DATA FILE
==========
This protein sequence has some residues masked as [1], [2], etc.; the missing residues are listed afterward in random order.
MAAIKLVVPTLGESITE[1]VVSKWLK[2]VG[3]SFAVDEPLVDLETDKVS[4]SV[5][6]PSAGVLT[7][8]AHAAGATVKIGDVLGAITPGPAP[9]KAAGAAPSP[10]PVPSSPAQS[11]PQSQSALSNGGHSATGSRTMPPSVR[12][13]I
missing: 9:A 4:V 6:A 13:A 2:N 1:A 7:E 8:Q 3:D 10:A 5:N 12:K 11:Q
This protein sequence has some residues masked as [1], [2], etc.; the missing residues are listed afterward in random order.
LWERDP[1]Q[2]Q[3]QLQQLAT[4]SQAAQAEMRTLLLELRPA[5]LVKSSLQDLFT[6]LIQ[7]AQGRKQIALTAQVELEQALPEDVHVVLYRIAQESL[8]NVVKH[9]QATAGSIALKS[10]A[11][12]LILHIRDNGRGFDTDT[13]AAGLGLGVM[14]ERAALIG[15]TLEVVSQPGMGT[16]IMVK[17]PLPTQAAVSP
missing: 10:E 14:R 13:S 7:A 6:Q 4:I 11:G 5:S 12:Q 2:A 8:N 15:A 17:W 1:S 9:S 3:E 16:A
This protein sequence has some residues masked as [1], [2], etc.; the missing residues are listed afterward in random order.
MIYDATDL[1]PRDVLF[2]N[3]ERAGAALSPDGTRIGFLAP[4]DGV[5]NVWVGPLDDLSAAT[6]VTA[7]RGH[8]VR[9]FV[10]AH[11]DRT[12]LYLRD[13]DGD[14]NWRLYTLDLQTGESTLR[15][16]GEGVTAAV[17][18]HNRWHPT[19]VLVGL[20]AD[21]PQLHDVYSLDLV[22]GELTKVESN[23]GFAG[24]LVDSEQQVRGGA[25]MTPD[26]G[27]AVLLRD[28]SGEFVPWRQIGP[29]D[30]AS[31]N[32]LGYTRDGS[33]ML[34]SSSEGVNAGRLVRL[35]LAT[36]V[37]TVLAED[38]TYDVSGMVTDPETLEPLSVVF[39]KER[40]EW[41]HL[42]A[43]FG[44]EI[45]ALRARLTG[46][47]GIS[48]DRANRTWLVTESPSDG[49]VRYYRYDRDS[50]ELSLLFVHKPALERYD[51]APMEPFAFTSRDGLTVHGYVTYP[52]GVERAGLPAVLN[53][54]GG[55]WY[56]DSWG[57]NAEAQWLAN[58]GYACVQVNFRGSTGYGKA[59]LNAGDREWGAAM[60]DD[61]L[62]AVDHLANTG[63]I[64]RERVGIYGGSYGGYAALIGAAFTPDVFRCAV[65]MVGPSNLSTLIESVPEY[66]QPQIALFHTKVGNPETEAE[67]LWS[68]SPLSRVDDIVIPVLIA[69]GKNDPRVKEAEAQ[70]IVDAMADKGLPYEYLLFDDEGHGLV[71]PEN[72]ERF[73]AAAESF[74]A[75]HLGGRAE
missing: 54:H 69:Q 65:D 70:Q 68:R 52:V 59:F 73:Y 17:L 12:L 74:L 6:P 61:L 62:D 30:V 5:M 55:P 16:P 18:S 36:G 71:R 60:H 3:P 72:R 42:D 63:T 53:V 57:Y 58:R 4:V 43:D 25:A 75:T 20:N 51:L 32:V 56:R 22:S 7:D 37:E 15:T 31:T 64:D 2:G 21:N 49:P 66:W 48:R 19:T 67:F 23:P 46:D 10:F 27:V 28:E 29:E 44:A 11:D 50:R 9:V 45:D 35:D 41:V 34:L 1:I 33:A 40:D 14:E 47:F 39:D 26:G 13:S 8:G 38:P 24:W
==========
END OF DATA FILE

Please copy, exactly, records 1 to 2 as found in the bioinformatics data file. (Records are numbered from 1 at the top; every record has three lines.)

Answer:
This protein sequence has some residues masked as [1], [2], etc.; the missing residues are listed afterward in random order.
MAAIKLVVPTLGESITE[1]VVSKWLK[2]VG[3]SFAVDEPLVDLETDKVS[4]SV[5][6]PSAGVLT[7][8]AHAAGATVKIGDVLGAITPGPAP[9]KAAGAAPSP[10]PVPSSPAQS[11]PQSQSALSNGGHSATGSRTMPPSVR[12][13]I
missing: 9:A 4:V 6:A 13:A 2:N 1:A 7:E 8:Q 3:D 10:A 5:N 12:K 11:Q
This protein sequence has some residues masked as [1], [2], etc.; the missing residues are listed afterward in random order.
LWERDP[1]Q[2]Q[3]QLQQLAT[4]SQAAQAEMRTLLLELRPA[5]LVKSSLQDLFT[6]LIQ[7]AQGRKQIALTAQVELEQALPEDVHVVLYRIAQESL[8]NVVKH[9]QATAGSIALKS[10]A[11][12]LILHIRDNGRGFDTDT[13]AAGLGLGVM[14]ERAALIG[15]TLEVVSQPGMGT[16]IMVK[17]PLPTQAAVSP
missing: 10:E 14:R 13:S 7:A 6:Q 4:I 11:G 5:S 12:Q 2:A 8:N 15:A 17:W 1:S 9:S 3:E 16:A